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Derek Schwabedissen

Accounting 2016, MAcc 2017 | Accountant, Cooper Norman

Heading east from the city of Twin Falls, Idaho the land quickly turns from a growing downtown to the vast fields and industrious buildings of various factories and production facilities. The serene country roads ebb and flow over the graceful hills dotted with cattle, rows of feed corn, and wheat ready for harvest. Coming up over a hill the community of Kimberly sits below, nestled into a bed of green trees and new and old construction among the golden and lush landscape of the farms.

Off one of these roads, parked right at the edge of the local golf course is the Schwabedissen family’s home. Growing up, Derek, the fourth of five children, spent a lot of time working among these fields. Starting in eighth grade, Derek worked in a nearby hog farm, later driving truck for some of the local farmers.

Photo: Derek discussing hay prices with one of the farmers living down the street from his childhood home in Kimberly, Idaho.

“I have a lot of really good memories related to the agriculture industry,” Derek explained. “That’s my niche, that’s where I really thrive.”

As a senior in high school Derek had established good repour in the farming community and a potentially sustainable job as a truck driver for one of the properties. But, like many of his peers, Derek felt the pressure to attend college from both his parents and the community.

“I wasn’t sure that college would yield a better job than what I had at the time, I felt like I could just go on driving truck and working for the farmers in Kimberly.” So, for his senior project, Derek decided to do a little research of his own. “I did some cost-benefit analyses and found that typically, yes, a college education is worth it.” But Derek still felt unsure of where his path would lie as a college student. “I struggled a lot with knowing what I wanted to do.”

“In my parent’s world, you found the most secure career option and you went with that,” Derek said that his parents did not have a college education but wanted the best and most stable future for their children. “So, for them, healthcare was it. Everyone needs doctors, everybody needs prescriptions- there was no risk.”

Photo: Derek began his education at Idaho State pursuing pharmacy. 

“I wasn’t sure that college would yield a better job than what I had at the time, I felt like I could just go on driving truck and working for the farmers in Kimberly.” So, for his senior project, Derek decided to do a little research of his own. “I did some cost-benefit analyses and found that typically, yes, a college education is worth it.” But Derek still felt unsure of where his path would lie as a college student. “I struggled a lot with knowing what I wanted to do.”

“In my parent’s world, you found the most secure career option and you went with that,” Derek said that his parents did not have a college education but wanted the best and most stable future for their children. “So, for them, healthcare was it. Everyone needs doctors, everybody needs prescriptions- there was no risk.”

While taking some general education courses in the College of Business, Derek was approached by accounting professor, Dr. Dawn Konicek. “She said- you know, you really have an aptitude for this, you should switch to accounting.”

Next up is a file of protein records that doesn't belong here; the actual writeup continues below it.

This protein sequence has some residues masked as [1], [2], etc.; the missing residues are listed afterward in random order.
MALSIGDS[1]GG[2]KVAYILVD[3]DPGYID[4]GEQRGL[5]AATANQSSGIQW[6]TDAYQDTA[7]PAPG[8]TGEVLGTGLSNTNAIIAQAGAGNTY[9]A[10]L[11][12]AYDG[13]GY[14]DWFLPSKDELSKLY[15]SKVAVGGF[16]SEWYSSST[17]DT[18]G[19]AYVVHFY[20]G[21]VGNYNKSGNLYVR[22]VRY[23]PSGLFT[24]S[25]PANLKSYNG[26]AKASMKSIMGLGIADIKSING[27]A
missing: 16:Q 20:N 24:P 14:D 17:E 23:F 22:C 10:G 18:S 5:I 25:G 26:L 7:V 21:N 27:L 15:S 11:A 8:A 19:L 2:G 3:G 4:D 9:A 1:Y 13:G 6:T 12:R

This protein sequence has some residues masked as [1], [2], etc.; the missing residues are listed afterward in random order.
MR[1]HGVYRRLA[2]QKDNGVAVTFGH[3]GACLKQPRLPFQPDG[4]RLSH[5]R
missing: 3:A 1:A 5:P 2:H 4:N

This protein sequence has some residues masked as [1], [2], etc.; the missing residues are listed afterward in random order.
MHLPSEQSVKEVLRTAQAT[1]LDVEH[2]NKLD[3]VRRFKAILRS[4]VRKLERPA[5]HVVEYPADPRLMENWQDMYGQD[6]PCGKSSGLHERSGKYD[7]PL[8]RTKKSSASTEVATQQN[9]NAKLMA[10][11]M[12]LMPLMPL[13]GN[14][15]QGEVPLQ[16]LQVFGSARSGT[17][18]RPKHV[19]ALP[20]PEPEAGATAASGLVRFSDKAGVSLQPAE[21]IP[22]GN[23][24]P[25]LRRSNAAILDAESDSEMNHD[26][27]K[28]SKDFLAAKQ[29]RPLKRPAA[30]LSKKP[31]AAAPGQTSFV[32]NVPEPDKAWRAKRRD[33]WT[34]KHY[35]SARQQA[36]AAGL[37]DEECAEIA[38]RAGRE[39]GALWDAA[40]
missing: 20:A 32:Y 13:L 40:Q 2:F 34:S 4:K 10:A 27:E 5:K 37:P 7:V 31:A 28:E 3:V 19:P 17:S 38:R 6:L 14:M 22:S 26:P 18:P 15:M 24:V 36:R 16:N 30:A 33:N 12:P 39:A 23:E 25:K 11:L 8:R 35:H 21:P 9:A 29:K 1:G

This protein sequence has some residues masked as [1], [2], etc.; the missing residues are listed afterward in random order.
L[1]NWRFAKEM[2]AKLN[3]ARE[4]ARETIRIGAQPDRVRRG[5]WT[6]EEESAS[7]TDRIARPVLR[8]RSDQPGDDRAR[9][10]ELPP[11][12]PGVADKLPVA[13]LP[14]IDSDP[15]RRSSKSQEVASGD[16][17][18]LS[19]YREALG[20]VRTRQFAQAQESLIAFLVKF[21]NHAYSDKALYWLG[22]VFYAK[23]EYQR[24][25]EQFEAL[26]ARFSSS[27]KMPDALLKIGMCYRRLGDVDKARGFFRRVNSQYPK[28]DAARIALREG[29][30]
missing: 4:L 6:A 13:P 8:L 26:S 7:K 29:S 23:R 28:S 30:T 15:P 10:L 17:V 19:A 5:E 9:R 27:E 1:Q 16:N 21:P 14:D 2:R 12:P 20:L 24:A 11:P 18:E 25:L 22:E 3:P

Feeling like business was where he truly belonged, Derek made the tough decision to divert from the path his parents had envisioned for him. “My parents were very disappointed when I switched to the College of Business, my mom was borderline devastated. To my parents, business was where you went to lose. Their thoughts were- well, good luck finding a job.” But for Derek, the uncertainty of knowing where his future would lie had finally been revealed.

“The biggest thing for me, once I switched, was the personal growth,” Derek said he went from feeling lost to coming out of his shell and really flourishing. As a College of Business accounting student, Derek began to join numerous organizations and participate in a variety of experiential learning opportunities.

“My involvement pushed my own personal limits and really forced me to grow.” As a student, Derek participated in the Beta Alpha Psi accounting fraternity, competing in national competitions as part of the organization. He gained hands-on experience preparing taxes as part of the Volunteer Income Tax Assistance (VITA) program. And, as a student in the Master of Accountancy program, Derek was selected among an elite group of students to compete in the International Collegiate Business Strategy Competition.

Photo: Accounting professor Michele O'Brien-Rose, Derek, and accounting professor Dr. Dawn Konicek at Derek's graduation.

“The College of Business really facilitated and fostered an environment and relationships that went far beyond my four-year degree.” Derek explained that without the personal support from his professors at the College, he would not have found where he was meant to be.

“Finally getting into something that fit, made a world of difference.”

Today, Derek resides close to his hometown in Twin Falls where he works for the largest Idaho-based accounting firm, Cooper Norman. “I’m six years out of school and within a year or two of gaining full partnership with the firm.”

As a tax accountant, Derek now has the opportunity to utilize his skillset to help others in the industry where he thrives most, agriculture. “At Cooper Norman, my main client-base is ag and dairy.” He also returns to the College of Business twice a week to teach as an adjunct faculty member in the accounting department.

“As a College of Business student, I was very fortunate to have the professor group I did. They really helped me identify what I am good at. This is probably the happiest I have been in my life.”

“Having job security is really about knowing who you are and what you’re good at.”